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Should You Be Drinking Parker Bombs or Trendy Reds?

Pitting six bottles from each side to settle the debate.


Robert Parker launched the Wine Advocate in 1978 and changed the wine industry with his 100-point scale, pushing California and the rest of the world toward high-alcohol wines with the ripe, oaky, tannic qualities he preferred. But the New York Times recently highlighted a new generation of winemakers rallying to Old-World, pre-Parker styles, setting up a potential tastemakers showdown. So where do you stand? Here are six exemplary Parker bombs and six of the best new school bottles. Pop them open and settle the question for yourself.


One or more vintages of each of these California reds has received a perfect score from the Wine Advocate.

1. Harlan Estate (Napa Valley)
Parker went as far as to say that this giant “might be the single most profound red wine made not just in California, but in the world.”

2. Sine Qua Non (CA)
The red wines that define the “cult” wine experience: rare, obscure, and followed with almost awkward intensity by those who love it.

3. Saxum Estates (Paso Robles)
More affordable but no less potent, critics often rate Saxum wines in the top five from Paso Robles.

4. Screaming Eagle Cabernet Sauvignon (Napa Valley)
One of Napa Valley’s most coveted wines—there's a staggering waiting list to buy, with thousands of names ahead of yours. A 12-liter bottle sold for $500,000 at Auction Napa Valley in June 2015, but in Screaming Eagle terms that barely qualifies as a surprise.

5. Shafer Hillside Select Cabernet Sauvignon (Napa Valley)
"One of the New World’s most profound Cabernet Sauvignons" according to the Wine Advocate.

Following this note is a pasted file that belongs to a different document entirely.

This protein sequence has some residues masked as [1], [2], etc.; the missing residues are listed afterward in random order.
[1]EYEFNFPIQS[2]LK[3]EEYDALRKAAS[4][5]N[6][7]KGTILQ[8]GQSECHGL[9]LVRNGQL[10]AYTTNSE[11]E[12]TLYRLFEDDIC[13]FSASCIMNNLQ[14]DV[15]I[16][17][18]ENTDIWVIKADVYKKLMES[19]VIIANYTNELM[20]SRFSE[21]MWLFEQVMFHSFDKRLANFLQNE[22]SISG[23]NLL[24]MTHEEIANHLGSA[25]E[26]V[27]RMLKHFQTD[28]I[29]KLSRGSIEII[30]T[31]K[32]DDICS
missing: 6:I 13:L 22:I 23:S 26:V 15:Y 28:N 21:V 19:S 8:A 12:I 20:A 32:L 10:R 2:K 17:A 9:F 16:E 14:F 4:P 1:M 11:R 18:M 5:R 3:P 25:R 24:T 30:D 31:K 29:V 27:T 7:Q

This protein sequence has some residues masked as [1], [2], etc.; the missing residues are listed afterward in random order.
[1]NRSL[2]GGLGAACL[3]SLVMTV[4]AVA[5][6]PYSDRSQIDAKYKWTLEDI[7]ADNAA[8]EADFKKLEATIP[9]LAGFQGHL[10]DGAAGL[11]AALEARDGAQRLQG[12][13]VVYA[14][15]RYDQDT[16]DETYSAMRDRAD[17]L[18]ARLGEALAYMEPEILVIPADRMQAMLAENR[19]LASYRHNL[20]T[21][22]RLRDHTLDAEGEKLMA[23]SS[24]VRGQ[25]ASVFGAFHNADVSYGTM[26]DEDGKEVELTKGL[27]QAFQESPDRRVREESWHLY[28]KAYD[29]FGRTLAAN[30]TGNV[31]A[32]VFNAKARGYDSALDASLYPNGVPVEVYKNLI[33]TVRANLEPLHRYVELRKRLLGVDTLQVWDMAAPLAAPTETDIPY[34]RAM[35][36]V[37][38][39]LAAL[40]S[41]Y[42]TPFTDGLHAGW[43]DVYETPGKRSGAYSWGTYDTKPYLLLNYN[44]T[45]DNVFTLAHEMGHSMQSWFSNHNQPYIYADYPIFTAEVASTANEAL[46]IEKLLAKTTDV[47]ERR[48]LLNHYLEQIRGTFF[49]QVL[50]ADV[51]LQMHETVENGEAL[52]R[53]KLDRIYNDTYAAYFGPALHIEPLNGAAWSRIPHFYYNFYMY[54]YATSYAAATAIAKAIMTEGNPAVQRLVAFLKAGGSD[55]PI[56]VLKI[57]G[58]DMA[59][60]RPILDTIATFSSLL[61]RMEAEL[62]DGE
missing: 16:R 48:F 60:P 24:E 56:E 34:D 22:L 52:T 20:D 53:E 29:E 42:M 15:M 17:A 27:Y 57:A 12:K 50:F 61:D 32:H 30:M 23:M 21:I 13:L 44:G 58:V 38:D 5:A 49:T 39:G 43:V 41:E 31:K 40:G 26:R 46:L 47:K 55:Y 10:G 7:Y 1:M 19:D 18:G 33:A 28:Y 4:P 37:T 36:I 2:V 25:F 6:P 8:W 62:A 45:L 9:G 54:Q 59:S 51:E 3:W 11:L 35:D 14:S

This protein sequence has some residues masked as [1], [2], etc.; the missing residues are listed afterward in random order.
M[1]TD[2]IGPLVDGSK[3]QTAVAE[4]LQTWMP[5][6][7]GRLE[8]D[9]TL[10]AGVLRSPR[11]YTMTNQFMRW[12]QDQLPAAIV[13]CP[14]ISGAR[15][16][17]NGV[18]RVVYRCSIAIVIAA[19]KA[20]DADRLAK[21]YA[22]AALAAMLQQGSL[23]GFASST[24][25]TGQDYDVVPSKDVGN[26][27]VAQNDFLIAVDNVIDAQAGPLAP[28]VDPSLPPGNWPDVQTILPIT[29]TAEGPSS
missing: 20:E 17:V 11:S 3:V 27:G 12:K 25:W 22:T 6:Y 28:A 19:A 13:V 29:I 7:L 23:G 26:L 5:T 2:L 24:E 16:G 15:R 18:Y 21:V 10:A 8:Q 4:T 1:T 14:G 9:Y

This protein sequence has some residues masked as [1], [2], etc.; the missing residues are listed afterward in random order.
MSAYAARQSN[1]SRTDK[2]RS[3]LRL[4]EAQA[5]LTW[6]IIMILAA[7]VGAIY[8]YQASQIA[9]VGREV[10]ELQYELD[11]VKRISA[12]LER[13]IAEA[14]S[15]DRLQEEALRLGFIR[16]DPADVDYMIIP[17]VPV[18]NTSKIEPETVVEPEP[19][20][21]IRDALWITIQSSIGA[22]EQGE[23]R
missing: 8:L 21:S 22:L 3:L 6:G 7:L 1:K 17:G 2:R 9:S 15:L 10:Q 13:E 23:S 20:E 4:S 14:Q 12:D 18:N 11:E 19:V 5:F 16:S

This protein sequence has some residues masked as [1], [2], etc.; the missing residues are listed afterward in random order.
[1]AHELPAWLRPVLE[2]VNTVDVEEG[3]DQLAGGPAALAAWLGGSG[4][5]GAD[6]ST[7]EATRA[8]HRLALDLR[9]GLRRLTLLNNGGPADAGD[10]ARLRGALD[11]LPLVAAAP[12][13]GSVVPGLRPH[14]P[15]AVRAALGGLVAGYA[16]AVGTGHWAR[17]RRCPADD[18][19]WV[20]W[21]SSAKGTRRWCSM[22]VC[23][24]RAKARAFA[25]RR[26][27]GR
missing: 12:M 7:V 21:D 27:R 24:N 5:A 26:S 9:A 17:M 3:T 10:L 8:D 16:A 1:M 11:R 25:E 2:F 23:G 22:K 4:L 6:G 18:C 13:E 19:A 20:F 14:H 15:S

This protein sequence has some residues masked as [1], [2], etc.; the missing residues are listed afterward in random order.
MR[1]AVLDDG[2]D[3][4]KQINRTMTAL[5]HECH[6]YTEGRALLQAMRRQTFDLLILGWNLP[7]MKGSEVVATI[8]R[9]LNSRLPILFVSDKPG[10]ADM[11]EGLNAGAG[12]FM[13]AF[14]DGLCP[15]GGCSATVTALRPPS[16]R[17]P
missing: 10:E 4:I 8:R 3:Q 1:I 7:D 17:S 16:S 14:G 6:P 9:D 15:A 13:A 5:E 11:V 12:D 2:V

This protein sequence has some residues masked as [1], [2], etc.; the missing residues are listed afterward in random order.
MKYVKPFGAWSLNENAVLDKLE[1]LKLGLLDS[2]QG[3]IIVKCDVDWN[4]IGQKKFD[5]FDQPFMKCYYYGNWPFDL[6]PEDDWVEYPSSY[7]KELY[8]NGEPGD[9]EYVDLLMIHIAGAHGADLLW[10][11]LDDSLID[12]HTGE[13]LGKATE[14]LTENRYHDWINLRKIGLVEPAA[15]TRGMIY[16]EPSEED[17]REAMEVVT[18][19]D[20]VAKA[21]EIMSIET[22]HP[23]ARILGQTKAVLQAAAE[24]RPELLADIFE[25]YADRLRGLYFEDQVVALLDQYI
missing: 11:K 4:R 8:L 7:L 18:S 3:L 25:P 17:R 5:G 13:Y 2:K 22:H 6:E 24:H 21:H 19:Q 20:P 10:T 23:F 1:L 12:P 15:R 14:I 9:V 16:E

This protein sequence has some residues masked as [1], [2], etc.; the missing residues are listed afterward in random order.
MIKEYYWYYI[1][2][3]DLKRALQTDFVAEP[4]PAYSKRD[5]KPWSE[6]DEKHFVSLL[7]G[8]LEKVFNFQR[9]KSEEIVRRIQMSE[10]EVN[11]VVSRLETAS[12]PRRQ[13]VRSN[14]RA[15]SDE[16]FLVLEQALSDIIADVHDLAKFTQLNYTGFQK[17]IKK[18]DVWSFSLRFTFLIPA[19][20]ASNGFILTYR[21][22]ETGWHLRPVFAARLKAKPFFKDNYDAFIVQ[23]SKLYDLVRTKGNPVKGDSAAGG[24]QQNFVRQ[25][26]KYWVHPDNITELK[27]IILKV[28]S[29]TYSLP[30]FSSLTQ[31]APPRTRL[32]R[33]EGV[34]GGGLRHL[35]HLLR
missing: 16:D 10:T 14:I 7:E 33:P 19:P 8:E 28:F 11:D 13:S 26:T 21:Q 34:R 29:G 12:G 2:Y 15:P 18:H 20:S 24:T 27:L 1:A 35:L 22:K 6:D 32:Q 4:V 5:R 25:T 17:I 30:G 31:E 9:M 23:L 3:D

6. Vérité (Sonoma)
Parker gave the winery’s red blends seven perfect scores, more than any other Sonoma County wine has ever received.

Wine writers John Vankat and Jonathan Cristaldi helped us select these wines, which probably aren't going to net any 100-point scores but were crafted with drinkability in mind.

1. Frog’s Leap Cabernet (Napa Valley)
This winery has a long history of organic farming and down-to-earth winemaking. Their cabernet is subtle and immediately drinkable, with great depth and earthy flavor.

2. Domaine de la Côte Pinot (Lompoc)
The Times featured this wine as the antithesis of the Parker style. Owner and winemaker Rajat Parr has made a name for himself with his expansive knowledge.

3. JaM Cellars Cabernet Sauvignon (California)
Rich and ready, jammy and bold but quite smooth, this wine has some of the qualities that Parker loves but is definitely designed for easy drinking and affordability.

4. Heibel Family Lappa’s Red (Napa)
Bright, with a touch of sage and savoy vanilla oak, this wine can definitely be cellared, but we suggest opening it right away and drinking it with a steak or barbecue.

5. Mazzocco Zinfandel (Sonoma)
One of Vankat’s top picks for a great wine not to Parker's taste. Vankat, a respected, down-to-earth critic living in Arizona, loved "its smooth texture, modest tannins, integration, complexity, balance and finish."

6. Lieu Dit (Santa Barbara)
Prolific wine writer and wine educator Jonathan Cristaldi names this wine his own top pick to shake up the Parker status quo. Lieu Dit only makes around 2,500 cases. And while it makes six very different wines, they are all well-balanced and drinkable.


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